Containerisation in the enterprise - a Computer Weekly feature series

As businesses continue to modernise their server estate and move towards a cloud-native architecture, the elephant in the room is the monolithic core business application that cannot easily be rehosted without significant risk and disruption. 

Enterprises previously virtualised their server estates in their entirety (or a point close to it), with an almost carte blanche approach to shifting and running a complete enterprise application architecture onto modern cloud computing hardware. 

Despite the option to move essentially ephemeral computing resources and data between public, private and hybrid clouds, there was still an all-encompassing push to migrate monolithic applications in their original unwieldy (and often tough to manoeuver) original forms.

From monoliths to micro-engineering

These days, it is more efficient to deploy an application in a container than use a virtual machine. Computer Weekly now examines the modern trends, dynamics and challenges faced by organisations now migrating to the micro-engineering software world of containerisation.

As all good software architects know, a container is defined as a ‘logical’ computing environment where code is engineered to allow a guest application to run in a state where it is abstracted away from the underlying host system’s hardware and software infrastructure resources. 

Those essential computing resources of course include core processing power, memory, data storage and Input/Output (I/O) provisioning, plus all the modern incremental ‘new age’ functions and services such as big data analytics engine calls, AI brainpower and various forms of automation.

The trade-off, it’s complicated

Although the move to containers provides more modular composability, the trade-off is a more complex interconnected set of computing resources that need to be managed, maintained and orchestrated. Despite the popularisation of Kubernetes and the entire ecosystem of so-called ‘observability’ technologies, knowing the health, function and wider state of every deployed container concurrently is not always straightforward.

So, what do enterprises need to think about when it comes to architecting, developing, deploying and maintaining software containers?

Some say (**Jeremy Clarkson Top Gear voice**) that stateless containers (i.e. an ephemeral stateless compute resource that neither reads, onwardly-analyses or records information about its state, capacity, value and power while in use) are tough to integrate with deeply integrated enterprise systems.

Some say that containers will never easily fit legacy architecture systems that fail to exhibit a natural affinity (and support) for API connections. Container ecosystems live and breathe the API dream, so connecting legacy non-API-compliant systems to them will always be tough – right?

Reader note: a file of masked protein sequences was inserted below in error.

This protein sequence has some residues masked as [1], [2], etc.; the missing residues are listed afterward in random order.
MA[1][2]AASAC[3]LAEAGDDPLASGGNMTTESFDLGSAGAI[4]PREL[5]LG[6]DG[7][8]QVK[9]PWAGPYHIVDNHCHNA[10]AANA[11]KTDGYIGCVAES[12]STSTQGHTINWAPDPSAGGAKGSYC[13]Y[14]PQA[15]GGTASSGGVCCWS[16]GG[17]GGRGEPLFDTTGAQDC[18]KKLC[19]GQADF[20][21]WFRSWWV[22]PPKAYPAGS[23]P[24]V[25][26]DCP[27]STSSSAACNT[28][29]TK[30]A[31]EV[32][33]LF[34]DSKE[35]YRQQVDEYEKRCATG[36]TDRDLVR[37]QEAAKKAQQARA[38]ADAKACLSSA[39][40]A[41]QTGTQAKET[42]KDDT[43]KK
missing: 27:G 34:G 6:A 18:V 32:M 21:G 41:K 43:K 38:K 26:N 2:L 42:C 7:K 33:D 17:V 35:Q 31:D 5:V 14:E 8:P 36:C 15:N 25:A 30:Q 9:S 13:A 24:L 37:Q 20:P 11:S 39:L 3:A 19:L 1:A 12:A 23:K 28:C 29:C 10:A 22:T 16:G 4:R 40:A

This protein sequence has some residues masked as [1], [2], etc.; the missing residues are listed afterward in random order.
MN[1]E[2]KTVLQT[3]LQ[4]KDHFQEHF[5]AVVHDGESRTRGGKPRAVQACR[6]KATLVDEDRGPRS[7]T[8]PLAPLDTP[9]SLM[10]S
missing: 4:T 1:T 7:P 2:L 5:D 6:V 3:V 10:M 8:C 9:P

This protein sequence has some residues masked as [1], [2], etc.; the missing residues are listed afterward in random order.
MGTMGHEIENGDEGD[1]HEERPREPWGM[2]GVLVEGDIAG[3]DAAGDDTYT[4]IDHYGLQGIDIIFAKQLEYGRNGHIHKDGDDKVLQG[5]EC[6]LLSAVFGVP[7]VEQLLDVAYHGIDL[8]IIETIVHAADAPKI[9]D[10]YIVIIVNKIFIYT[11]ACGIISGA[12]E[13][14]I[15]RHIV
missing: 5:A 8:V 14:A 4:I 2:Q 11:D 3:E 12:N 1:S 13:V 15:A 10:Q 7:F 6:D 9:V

Where the above (and other anomalies) exist, enterprise organisations may be forced into a predicament where they are running containers, but forced to create parallel systems at some level to work with older legacy systems that can’t be migrated successfully to run alongside cloud-native technologies – right?

The great cloud flexibility swindle

Partly as a result of Cloud Services Provider (CSP) contract lock-in, partly as a result of the already aforementioned incompatibilities and partly as a result of security issues that prevent data traveling safely from one virtualised location to another, we find that in the real world, the boxed-up moveable feast that containers are supposed to offer is not quite that simple to pull off – right?

Containers are not some golden passport to web-scale scalability and infinite elasticity after all… we’ll just leave that comment there for dramatic (if not technical) effect – right?

DevOps can’t contain containers

Then there’s the whole challenge of how the IT department adapts process to support containers.

As noted here on TechBeacon by Jennifer Zaino quoting Chris Ciborowski, CEO and principal consultant at enterprise DevOps consulting firm Nebulaworks, while developers have been taking an Agile approach [and embracing the fluidity of containers] for a long time, IT Ops staff largely haven’t been thinking in the same way. 

“Due to the nature of how container images are created (highly automated build, test, and release of apps and dependencies) and the velocity of container creation and scheduling (deployment), existing IT operations processes are unequipped to support container delivery beyond simple use cases,” said Ciborowski.  

… and finally, what about skills?

At the end of the day, surely we also need to realise that we can’t get away from the fact that container development, management & monitoring, augmentation & enhancement… leading to eventual retirement (or repurposing) is a tough job and not every firm will have the right skills in place in-house to perform these tasks. Should we all have gone to container university (aka containiversity) first?

Containers are here, but let’s consider how to use them so please, contain yourself. 

Image: Wikimedia

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